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Hemophilia A and Hemophilia B



Hemophilia is an inherited bleeding disorder caused by the absence or decreased levels of certain blood clotting factors.  In response to an injury such as a cut, the body releases platelets to form a clot at the injury site to prevent further bleeding.  Various factors are produced by the platelets and these interact to form a clot.  Absence or decreased levels of certain clotting factors causes increased bleeding time and results in Hemophilia.  There are two types of Hemophilia and these are classified according to the deficient clotting factor.  The more common form, Hemophilia A, is caused by a Factor VIII deficiency, and the less common form, Hemophilia B, is caused by Factor IX deficiency.


Hemophilia is inherited in an X-linked recessive manner and generally affects males.  Hemophilia A occurs in 1 out of 5,000-10,000 males worldwide.  Hemophilia B is five times less common than Hemophilia A.  Hemophilia is characterized by prolonged bleeding time due to the blood’s reduced ability to clot.  Skin bruising and painful swelling are also common.  Bleeding often occurs at specific sites and carries risks for other complications.  Bleeding in the joints may cause arthritis.  Muscle bleeding causes swelling and may damage underlying nerves and blood vessels.  Bleeding in the head is extremely dangerous; symptoms of this include irritability, drowsiness, headaches, vomiting, nausea and confusion.  Neck and throat swelling are also dangerous for it may obstruct breathing.  In all of these cases, early detection and treatment is essential.  Although Hemophilia is a life long condition and there is currently no cure available, further injury can be avoided if bleeding is detected early.  Blood transfusion is a common treatment for patients.  Antifibrinolytic agents may also be prescribed along with careful physiotherapy to help strengthen muscles.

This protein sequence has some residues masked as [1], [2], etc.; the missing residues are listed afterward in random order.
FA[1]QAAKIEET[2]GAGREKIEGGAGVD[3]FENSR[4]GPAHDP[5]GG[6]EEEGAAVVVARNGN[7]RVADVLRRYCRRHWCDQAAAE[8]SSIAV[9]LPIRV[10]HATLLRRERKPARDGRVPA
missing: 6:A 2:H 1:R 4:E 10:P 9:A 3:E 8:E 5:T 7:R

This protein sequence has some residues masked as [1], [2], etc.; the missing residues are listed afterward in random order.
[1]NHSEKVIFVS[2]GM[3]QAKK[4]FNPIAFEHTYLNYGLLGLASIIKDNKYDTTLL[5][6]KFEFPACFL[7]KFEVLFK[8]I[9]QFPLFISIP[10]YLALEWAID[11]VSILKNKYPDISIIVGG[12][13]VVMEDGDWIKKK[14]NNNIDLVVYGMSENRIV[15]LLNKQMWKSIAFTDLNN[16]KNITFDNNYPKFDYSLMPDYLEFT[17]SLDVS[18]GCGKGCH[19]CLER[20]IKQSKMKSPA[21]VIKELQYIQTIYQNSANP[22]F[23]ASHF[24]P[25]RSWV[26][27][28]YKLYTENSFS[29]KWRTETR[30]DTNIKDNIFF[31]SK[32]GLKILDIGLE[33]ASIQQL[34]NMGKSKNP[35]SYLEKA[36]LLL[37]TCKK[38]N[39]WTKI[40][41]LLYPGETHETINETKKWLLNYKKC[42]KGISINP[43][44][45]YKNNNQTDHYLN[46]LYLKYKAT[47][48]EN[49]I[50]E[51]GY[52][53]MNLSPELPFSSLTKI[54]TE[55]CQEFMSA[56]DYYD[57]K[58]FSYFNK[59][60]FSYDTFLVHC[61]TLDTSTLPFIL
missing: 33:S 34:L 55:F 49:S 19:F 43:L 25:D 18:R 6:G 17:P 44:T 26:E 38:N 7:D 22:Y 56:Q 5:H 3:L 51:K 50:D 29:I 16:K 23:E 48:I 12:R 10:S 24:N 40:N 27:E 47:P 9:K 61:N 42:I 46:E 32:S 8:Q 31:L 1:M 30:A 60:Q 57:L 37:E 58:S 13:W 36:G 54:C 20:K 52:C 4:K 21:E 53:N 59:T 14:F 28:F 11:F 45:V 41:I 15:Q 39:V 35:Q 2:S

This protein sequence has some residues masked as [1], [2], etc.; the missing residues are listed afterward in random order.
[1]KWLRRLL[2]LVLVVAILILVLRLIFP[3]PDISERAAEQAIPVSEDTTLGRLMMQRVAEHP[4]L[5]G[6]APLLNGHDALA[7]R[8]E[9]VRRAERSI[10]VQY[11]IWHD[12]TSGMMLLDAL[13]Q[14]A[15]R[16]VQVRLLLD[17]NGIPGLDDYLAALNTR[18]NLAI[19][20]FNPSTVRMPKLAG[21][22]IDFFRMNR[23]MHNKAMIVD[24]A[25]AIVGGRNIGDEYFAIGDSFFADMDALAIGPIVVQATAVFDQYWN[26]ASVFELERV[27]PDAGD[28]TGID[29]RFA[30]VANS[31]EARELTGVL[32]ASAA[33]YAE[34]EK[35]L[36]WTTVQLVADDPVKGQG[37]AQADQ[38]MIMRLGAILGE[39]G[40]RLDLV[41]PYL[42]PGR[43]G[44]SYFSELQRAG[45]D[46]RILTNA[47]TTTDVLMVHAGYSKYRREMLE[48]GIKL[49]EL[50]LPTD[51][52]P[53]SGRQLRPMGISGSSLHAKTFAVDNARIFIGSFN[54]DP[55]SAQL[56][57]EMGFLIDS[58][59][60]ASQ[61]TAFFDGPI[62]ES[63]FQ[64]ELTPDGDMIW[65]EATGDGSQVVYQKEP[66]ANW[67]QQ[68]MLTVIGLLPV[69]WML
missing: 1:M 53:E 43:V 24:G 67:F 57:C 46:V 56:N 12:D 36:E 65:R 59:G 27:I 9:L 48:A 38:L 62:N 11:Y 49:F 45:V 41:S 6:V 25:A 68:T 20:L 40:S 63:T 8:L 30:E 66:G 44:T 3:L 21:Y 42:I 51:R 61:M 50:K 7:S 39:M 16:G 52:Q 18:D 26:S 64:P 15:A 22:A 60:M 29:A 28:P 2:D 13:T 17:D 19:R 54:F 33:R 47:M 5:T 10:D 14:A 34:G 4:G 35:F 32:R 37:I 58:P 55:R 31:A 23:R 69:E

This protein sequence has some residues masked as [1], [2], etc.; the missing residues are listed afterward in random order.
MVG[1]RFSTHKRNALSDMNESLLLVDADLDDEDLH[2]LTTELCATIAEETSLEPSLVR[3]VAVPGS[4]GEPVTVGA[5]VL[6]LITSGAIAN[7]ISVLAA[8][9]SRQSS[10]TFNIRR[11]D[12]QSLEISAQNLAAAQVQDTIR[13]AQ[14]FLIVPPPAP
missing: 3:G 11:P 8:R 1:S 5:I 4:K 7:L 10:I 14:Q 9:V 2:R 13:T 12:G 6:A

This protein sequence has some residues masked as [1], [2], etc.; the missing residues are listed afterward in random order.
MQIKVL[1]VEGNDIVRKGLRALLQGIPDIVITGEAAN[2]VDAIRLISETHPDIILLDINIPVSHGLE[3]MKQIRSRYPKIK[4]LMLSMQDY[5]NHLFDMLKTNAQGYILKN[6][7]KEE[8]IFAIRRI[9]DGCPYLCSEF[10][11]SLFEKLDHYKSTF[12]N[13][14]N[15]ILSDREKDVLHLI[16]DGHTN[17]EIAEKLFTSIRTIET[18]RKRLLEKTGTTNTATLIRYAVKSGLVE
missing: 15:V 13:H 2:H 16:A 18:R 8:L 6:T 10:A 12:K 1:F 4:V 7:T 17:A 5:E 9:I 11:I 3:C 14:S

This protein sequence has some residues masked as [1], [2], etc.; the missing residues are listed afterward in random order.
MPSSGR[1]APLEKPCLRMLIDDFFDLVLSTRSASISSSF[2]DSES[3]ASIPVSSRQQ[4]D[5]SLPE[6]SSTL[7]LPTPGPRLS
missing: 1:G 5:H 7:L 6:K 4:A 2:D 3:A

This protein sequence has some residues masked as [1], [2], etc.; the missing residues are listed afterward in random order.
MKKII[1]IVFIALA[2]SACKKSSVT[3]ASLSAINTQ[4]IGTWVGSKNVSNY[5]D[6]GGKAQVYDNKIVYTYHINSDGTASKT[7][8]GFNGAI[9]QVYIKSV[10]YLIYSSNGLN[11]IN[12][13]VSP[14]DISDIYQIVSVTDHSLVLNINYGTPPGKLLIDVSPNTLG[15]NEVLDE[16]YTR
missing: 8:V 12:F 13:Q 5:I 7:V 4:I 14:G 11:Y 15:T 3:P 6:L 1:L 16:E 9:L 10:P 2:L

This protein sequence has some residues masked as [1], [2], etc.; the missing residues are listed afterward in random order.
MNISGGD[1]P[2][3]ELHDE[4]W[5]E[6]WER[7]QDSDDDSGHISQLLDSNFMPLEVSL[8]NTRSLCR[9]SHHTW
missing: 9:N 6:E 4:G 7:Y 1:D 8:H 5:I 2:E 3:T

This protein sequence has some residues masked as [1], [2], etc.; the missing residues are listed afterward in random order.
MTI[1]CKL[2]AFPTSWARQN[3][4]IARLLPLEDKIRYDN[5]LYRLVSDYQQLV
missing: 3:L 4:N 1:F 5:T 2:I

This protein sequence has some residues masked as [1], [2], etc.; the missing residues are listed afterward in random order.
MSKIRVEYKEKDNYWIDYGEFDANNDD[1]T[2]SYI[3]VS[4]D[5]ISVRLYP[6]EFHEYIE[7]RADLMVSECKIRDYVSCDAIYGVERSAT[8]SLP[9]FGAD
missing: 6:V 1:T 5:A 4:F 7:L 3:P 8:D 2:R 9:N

Approximately 2/3 of all cases of Hemophilia are inherited, the rest are due to a sporadic genetic mutation.  A couple with a familial history of hemophilia should consult with a genetic counselor.  They should also be aware and should consider a new genetic test called Preimplantation Genetic Diagnosis (PGD).  PGD tests for genetic defects and determines the gender of an embryo prior to implantation.  Through this mechanism, the chance of having an affected child can be significantly reduced.  A genetic counselor can advise a couple on whether PGD will be of benefit to them.  PGD can also test for other genetic disorders and is continually being improved to encompass other hereditary diseases.



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Last modified: 06/09/04